The shape of them today is pretty much the same as it has been for many years; the colors, well, that is another story. The colors as varied, as there are colors, abundantly dot the blue surface of Maine waters like an Easter basket brimming with brightly colored eggs. They look the same, but are in many ways distinct and different, just like people.
In the summer months, the floating colors of the lobster trap buoys are probably the second thing people driving the coast will see, just after the raucous waves of the sea pounding against granite ledges. If lucky a lighthouse will be perched not too far away.
The buoy is a fisherman’s calling card. It is also his note to self of where he was yesterday and where he will be going tomorrow. But more importantly, it is his signature of a life lived on water.
Many of us never realize the time and money invested in an occupation such as this. The average trap runs over $120 and the line and buoys add to that cost. Then there is the time and labor in making it all right in preparation for the daily trips out to sea. A fisherman can fish up to 800 traps, and the boats to haul those traps are the six-figure type as far as cost goes.
If the fisherman fishes year round rather than just the summer months, then the gear and tackle needed to go miles off shore is much different and far more expensive. It is also dangerous, whether fishing in a shallow cove or miles off shore. And though it may be hard to believe for us watching this all from land, the job can be lonely and full of repetition, perhaps even boring, as days become years.
Fishing is intrinsic to life Downeast, and this is glaringly obvious to visitors and natives alike. Numerous signs of the constant work and effort that go into this livelihood are just as evident outside a fisherman’s home as they would be on the dock of a working harbor. Piles of equipment, traps on the mend, and lines that stretch for miles can be spotted in the yards of fishermen plying their craft. Freshly painted buoys drying on a line, boats parked on blocks awaiting their due, coils of rope and stacks and stacks of traps: all are signs of this effort.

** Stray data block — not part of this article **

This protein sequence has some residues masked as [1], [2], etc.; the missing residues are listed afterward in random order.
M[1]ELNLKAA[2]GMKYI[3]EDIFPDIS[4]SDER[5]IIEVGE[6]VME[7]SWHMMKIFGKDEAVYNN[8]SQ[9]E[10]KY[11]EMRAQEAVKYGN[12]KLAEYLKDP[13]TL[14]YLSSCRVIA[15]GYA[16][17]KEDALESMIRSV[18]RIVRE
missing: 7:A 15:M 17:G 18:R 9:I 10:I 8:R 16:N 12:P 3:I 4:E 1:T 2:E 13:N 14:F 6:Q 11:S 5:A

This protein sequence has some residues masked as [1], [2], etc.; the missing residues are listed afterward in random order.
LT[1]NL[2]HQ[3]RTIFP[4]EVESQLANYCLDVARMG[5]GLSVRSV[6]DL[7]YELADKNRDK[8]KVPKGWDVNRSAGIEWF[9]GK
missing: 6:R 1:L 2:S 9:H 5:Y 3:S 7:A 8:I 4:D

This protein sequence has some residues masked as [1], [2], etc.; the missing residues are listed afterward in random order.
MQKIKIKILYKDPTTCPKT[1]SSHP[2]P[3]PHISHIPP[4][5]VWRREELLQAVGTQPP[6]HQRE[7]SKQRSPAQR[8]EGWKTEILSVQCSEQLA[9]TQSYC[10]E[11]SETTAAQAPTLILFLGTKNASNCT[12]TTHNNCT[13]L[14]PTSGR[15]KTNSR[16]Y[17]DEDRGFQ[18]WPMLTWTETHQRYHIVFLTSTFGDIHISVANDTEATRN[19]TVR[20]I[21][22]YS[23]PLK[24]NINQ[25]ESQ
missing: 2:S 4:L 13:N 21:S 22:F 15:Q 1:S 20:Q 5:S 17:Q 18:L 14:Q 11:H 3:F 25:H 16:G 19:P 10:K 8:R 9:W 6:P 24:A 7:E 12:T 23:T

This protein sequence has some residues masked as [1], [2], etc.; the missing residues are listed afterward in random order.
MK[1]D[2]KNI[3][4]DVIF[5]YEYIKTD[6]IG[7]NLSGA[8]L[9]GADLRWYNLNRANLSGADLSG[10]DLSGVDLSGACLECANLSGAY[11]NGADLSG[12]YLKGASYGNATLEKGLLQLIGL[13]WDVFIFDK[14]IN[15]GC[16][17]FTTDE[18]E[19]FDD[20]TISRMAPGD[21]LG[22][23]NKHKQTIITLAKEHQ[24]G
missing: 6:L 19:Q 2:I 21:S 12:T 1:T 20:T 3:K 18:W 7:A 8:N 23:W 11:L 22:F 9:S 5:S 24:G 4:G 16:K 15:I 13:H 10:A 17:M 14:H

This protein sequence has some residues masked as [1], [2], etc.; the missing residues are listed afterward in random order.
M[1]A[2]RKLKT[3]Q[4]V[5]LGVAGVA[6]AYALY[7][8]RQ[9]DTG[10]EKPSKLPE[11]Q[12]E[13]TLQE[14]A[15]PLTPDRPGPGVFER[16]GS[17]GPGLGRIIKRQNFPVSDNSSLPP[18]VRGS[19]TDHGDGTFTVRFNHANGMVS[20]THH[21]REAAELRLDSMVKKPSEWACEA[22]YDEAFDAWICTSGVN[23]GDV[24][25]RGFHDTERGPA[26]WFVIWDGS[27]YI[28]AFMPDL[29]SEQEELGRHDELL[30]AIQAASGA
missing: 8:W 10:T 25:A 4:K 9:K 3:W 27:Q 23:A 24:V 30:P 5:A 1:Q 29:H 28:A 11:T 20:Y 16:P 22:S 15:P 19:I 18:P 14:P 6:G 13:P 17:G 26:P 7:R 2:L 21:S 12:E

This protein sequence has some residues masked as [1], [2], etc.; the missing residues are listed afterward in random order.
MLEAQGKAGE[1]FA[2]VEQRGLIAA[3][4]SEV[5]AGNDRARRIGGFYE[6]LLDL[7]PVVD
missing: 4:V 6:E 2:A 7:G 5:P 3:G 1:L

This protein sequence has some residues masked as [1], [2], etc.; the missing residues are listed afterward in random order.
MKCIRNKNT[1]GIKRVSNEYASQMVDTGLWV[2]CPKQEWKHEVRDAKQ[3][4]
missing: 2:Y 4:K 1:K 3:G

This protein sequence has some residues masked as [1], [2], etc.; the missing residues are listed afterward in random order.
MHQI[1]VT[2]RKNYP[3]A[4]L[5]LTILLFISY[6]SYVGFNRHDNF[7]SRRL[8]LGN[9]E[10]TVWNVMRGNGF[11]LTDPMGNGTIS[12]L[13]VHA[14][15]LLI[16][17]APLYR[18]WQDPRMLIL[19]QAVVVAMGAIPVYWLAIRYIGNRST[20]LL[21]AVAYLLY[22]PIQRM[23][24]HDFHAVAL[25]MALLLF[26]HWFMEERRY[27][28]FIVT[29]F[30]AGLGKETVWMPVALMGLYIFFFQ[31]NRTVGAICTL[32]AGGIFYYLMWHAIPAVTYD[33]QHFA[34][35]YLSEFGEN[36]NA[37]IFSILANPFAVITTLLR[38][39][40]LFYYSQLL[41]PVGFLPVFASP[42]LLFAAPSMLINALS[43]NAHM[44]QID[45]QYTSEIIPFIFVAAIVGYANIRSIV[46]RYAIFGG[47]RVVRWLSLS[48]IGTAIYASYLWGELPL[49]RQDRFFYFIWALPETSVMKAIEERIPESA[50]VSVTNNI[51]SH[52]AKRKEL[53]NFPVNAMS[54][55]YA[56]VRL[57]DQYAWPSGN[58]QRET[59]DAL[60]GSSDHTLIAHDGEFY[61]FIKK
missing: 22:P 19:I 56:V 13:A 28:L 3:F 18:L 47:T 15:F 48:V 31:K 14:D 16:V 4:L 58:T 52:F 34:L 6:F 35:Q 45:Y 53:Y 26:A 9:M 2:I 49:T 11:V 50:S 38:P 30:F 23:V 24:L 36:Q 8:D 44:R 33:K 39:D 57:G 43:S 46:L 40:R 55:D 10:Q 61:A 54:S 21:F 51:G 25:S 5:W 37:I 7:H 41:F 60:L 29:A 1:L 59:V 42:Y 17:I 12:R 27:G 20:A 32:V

The smells, the sounds, the hard and repetitive work seem glamorous to those from away, but a constant reality to the fisherman and his family. It is a living, sometimes easy, but often hard when too many are doing it or get too close to one another while doing the job. The constant unpredictability of the weather added to shortages of things such as bait and the ever tightening of fishing grounds adds to the stress and tension of going out and coming back with a decent catch. This is all right there, underneath a painted buoy floating on Maine waters.
The trap buoy is just a small piece of a much bigger picture, sort of like an iceberg with much of its girth hidden from view. From the shore, the colored buoy is a pretty slice of Americana, with so much of the work, devotion and dedication hidden under the water, not visible, not palpable to many of us. But it is there: the struggle, the effort, the work, and the stories of those that have done this before. Fathers, grandfathers, sons and daughters tethered by line to trap and to the past, a past that rolls with the breakers and speaks when a trap is pulled and breaks surface revealing its bounty.
So when I look to the waters off the coast of Maine, I see more than just colors bobbing on a blanket of blue. I see lives floating before my eyes. And as the wind whips a frenzy of froth, foam and salted spray, I wipe my face and give thanks to those that live life on the water, for themselves and for us. Their lives are what I behold every time I look to the sea.